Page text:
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This article is taken from PN Review 127, Volume 25 Number 5, May - June 1999.

Travelling on the Word-Bus: Gwyneth Lewis's Welsh Poetry Angharad Price

Gwyneth Lewis writes poetry in both Welsh and English. She has published two collections of poetry in Welsh, Sonedau Redsa ('The Sonnets of Redsa') in 1990, and Cyfrif Un ac Un yn Dri ('Counting One and One as Three') in 1996, and two collections of poetry in English, Parables and Faxes (1995) and Zero Gravity (1998). Her early literary activity seems to have been predominantly in Welsh. In 1977 and 1978 she won the Literature medal at the National Urdd Youth Eisteddfod with the volumes, Llwybrau Bywyd ('The Paths of Life') and Ar y Groesffordd ('On the Cross-road'), respectively. Most of her recent essays and poems have been, to all appearances, in English.

Bilingualism forms the theme of two essays by Gwyneth Lewis: 'Whose coat is that jacket? Whose hat is that cap?', published in Poetry Review 85, and 'On Writing Poetry in Two Languages', published in the 'Welsh' issue (no. 7) of Modern Poetry in Translation, edited by Dafydd Johnston. In both essays she emphatically asserts her right to write poetry in two languages: in Welsh, her mother tongue, and in English, the other language of Wales which Gwyneth Lewis read as an undergraduate at Cambridge.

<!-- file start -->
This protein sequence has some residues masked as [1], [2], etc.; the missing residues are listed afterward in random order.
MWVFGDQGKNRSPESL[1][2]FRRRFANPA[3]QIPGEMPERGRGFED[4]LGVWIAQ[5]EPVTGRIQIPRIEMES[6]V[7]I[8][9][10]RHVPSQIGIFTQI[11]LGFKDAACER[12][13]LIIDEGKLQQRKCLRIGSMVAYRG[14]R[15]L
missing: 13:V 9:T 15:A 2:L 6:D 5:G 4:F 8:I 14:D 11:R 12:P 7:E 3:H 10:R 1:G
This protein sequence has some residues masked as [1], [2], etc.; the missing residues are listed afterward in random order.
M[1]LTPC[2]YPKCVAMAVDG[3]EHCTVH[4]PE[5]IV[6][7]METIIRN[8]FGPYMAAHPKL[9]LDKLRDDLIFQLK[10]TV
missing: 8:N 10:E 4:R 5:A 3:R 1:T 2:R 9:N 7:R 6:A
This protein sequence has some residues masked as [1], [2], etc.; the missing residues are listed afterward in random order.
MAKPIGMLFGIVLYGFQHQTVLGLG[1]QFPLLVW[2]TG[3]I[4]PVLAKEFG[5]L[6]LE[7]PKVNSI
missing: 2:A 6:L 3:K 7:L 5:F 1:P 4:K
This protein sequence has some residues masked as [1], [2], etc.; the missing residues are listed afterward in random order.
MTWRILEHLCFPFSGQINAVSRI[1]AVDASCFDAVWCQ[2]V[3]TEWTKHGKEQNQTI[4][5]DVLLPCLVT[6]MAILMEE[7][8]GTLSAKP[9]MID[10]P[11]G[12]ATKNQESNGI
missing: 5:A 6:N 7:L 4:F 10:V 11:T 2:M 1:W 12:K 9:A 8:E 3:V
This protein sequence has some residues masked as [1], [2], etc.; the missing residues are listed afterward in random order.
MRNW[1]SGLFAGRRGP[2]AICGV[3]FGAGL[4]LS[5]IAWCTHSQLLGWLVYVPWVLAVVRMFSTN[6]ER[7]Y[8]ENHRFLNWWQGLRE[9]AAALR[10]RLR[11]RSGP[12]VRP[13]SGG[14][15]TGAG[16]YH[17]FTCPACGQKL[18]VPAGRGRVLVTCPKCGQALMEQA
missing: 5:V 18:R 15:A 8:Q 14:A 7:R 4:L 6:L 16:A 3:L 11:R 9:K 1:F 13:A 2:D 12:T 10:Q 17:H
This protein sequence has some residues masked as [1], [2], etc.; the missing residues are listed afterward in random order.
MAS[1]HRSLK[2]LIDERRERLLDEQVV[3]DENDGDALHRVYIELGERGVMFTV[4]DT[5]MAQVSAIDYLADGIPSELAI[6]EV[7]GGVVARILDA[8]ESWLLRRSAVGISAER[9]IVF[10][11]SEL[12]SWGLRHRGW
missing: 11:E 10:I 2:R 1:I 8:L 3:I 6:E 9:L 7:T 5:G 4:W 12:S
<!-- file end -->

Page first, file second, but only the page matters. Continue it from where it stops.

Bilingualism is crucial to any understanding of Gwyneth Lewis's work. It manifests itself in her constant concern with the corporeality of language, with the written language, in particular. The interfusion of two distinct literary traditions lies at the core of her understanding - and handling - of poetic ...

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